My wife has a client who refers to her as the editing fairy—she sends her catalogs to be edited and POOF! they come back ready for the gallery!
I’m not an editing fairy…if I was a photo editing fairy, I would probably find another job. Too much spandex and too much glitter. Instead, I’m a backpacking-crunchy-guitar riff jamming-home brewing-Dungeons and Dragons podcast listening-photo editing technician! In the world of wedding photography I often laugh because I feel a little out of place. I’m surrounded by soft colors, easy listening music, minimalist design websites, coffee shops and mushy blog posts. I like first person shooters (any Destiny fans out there?), micro breweries and Pearl Jam, but I like light and airy too! I approach photo editing like a puzzle – I want to see what the photographer did to make that image happen, and I love figuring out how to get it right!
Meagan (my wife) and I love editing for our clients and cherish the relationships we have with them. If you are considering the leap to outsourcing your work, let me congratulate you on taking that step! Many photographers are afraid to allow others to edit their own work, and understandably so! Your work is an extension of yourself, and it deserves to be respected and taken seriously. A good editor will protect your work as if it was his/her own!
So…without further ado, here are three things that I believe you should do in order to work successfully with an editor:
- Be thorough. I’ve heard stories from photographers about bad experiences they’ve had with their previous editors—waiting weeks for an email response, slow turnaround times, and inconsistent edits that do not match the photographer’s style. This can and does happen, but do not let this scare you! Ask around about photo editors, get some referrals from other photographers, and even interview a couple editors (you can look for an editor on edit-source.com). Schedule a Skype or FaceTime session, ask some questions, and get to know him/her! Hopefully your potential editor will do the same, and your working relationship will be off to a great start!
- Be honest. We all want to be friendly and encouraging, but sometimes we sacrifice honesty to avoid hurting someone’s pride or feelings. You don’t want to do that with your artwork. If you don’t explain exactly what you’re looking for, then your editor won’t get it right! You can (and should) be kind and gracious in your feedback and communication with your editor. This will save you both a lot of time (and maybe even frustration) in the long run!Your editor probably won’t be offended by your feedback. It’s likely they have several clients with several different styles, so they’ll appreciate your honesty. Or, if you’re still trying to “nail down” your editing style, an editor may be a great resource for you! I have a client who simply doesn’t want to spend time learning the ins and outs of Lightroom (she has a full time job out of the wedding industry), so she told me what she wanted, gave me the freedom to edit in a way that I thought was best, responded with some feedback, and things are going great! She was honest and clear in her feedback, and gracious and patient as we worked out the wrinkles.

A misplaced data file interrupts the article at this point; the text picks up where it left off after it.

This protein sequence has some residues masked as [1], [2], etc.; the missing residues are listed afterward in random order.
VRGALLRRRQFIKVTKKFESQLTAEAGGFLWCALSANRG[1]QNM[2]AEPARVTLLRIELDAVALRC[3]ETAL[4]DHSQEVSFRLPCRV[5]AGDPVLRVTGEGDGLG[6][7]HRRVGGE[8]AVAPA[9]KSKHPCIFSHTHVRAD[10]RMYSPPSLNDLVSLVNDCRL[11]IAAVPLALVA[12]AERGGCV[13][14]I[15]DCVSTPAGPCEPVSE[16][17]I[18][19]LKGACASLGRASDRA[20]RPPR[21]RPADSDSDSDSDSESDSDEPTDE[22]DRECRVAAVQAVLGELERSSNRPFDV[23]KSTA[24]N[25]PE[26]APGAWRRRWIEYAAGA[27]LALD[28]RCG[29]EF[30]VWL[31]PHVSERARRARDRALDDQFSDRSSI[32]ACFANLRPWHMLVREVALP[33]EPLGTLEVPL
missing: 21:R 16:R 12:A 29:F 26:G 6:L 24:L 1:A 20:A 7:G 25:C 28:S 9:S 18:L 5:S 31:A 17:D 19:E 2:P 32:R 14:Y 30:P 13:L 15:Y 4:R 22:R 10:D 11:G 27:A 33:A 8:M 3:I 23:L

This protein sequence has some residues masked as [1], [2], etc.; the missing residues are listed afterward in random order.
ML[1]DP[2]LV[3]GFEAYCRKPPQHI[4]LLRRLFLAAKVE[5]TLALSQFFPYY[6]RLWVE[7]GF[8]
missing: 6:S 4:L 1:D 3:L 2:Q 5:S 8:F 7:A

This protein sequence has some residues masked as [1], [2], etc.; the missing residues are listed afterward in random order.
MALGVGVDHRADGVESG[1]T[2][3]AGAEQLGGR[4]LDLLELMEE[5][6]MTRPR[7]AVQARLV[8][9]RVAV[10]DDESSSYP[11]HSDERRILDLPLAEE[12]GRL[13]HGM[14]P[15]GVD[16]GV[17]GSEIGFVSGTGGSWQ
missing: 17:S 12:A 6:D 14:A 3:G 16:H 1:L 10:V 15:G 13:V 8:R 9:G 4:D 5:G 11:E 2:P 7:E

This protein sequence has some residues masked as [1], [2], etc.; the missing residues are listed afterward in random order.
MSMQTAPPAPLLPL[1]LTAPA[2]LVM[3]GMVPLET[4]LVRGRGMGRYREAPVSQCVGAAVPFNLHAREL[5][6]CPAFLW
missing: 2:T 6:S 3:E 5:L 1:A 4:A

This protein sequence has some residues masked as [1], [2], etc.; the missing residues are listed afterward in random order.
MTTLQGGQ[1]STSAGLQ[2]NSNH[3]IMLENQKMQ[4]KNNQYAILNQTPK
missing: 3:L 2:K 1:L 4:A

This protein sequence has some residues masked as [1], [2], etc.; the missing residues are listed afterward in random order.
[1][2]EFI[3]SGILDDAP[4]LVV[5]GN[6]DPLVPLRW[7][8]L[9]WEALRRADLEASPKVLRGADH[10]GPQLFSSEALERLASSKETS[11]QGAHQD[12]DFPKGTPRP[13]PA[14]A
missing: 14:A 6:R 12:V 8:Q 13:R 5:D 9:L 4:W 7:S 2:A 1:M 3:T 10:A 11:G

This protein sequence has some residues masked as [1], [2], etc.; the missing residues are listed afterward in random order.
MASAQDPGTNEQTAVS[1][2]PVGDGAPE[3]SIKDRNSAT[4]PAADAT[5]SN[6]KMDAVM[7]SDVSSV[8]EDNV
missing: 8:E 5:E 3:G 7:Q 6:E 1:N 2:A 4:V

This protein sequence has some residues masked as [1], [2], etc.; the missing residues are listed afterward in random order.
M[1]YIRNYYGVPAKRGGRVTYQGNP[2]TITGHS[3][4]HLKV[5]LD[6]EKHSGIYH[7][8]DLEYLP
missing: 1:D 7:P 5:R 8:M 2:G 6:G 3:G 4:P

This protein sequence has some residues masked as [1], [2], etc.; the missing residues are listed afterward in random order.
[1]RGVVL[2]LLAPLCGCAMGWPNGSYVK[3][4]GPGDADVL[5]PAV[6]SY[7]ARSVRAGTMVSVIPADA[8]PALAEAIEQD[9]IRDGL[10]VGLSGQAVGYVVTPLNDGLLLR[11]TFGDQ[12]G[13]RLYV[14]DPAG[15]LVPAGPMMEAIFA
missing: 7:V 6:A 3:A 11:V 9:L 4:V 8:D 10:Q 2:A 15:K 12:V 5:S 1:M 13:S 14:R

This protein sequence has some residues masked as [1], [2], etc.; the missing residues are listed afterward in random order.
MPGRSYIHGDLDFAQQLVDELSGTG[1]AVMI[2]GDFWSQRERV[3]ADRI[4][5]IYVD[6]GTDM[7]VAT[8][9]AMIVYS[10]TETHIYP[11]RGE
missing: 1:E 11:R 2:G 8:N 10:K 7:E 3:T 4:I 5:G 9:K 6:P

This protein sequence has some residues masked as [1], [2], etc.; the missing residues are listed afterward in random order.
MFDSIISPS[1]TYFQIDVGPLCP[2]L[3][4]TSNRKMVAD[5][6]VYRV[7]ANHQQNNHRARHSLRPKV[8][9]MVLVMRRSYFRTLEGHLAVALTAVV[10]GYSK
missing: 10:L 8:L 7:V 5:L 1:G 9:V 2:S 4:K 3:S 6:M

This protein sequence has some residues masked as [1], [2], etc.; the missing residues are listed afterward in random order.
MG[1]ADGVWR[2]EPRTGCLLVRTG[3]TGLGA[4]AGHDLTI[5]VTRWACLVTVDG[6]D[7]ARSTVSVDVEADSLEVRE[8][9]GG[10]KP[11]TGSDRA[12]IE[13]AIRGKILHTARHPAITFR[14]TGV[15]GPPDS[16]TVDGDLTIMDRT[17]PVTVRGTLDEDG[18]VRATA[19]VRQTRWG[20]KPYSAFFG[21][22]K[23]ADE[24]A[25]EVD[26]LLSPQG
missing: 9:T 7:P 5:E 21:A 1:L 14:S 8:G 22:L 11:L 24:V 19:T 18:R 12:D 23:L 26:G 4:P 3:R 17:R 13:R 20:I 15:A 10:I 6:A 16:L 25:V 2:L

- Be patient. I believe that hiring an editor can be a very life-giving thing for you, but just like any healthy relationship, the one you’ll have with your editor takes a little bit of work. I tell my clients that it takes about three weddings for me to start feeling confident about editing a photographer’s work, and after that it gets much easier for me to see through their creative lens. So share your feedback (again, be thorough and honest!) and give your editor some time to match your style. Odds are you’ve been working on your style for a long time, so don’t get frustrated if the first edits you get back aren’t quite what you expect.For example, when I first started editing for other photographers, I had a client who sent me a wedding. It was the first wedding she sent to me for editing. She gave me no samples of her edited work, so I simply edited a handful of images for her feedback before I did the entire catalog. She said they looked good, so I finished the edits and sent them back. A couple days later, she told me she wasn’t going to outsource anymore because she felt she had to do more work than she wanted, and said that she had to do a lot of touch up after I sent them back. I think this example shows how much honesty, patience, and thoroughness helps in a photographer/editor relationship. We weren’t in sync, and I definitely could have done more to make sure she understood the process. The outsourcing process is different because it adds a couple of extra steps to your workflow, so it takes some getting used to. I’ve found that this can be challenging for photographers – hiring an editor means you may need to do some things differently, and there’s an adjustment period until you’re back on track with your new (and improved!) workflow.
I wish you the best of luck as you search for an editor! Just remember to be thorough, honest, and patient. I’d love to hear your stories about your photographer/editor relationships…and if you have any questions, feel free to shoot me an email at email@example.com. (Or contact Meagan at firstname.lastname@example.org) We want to see your business thrive!
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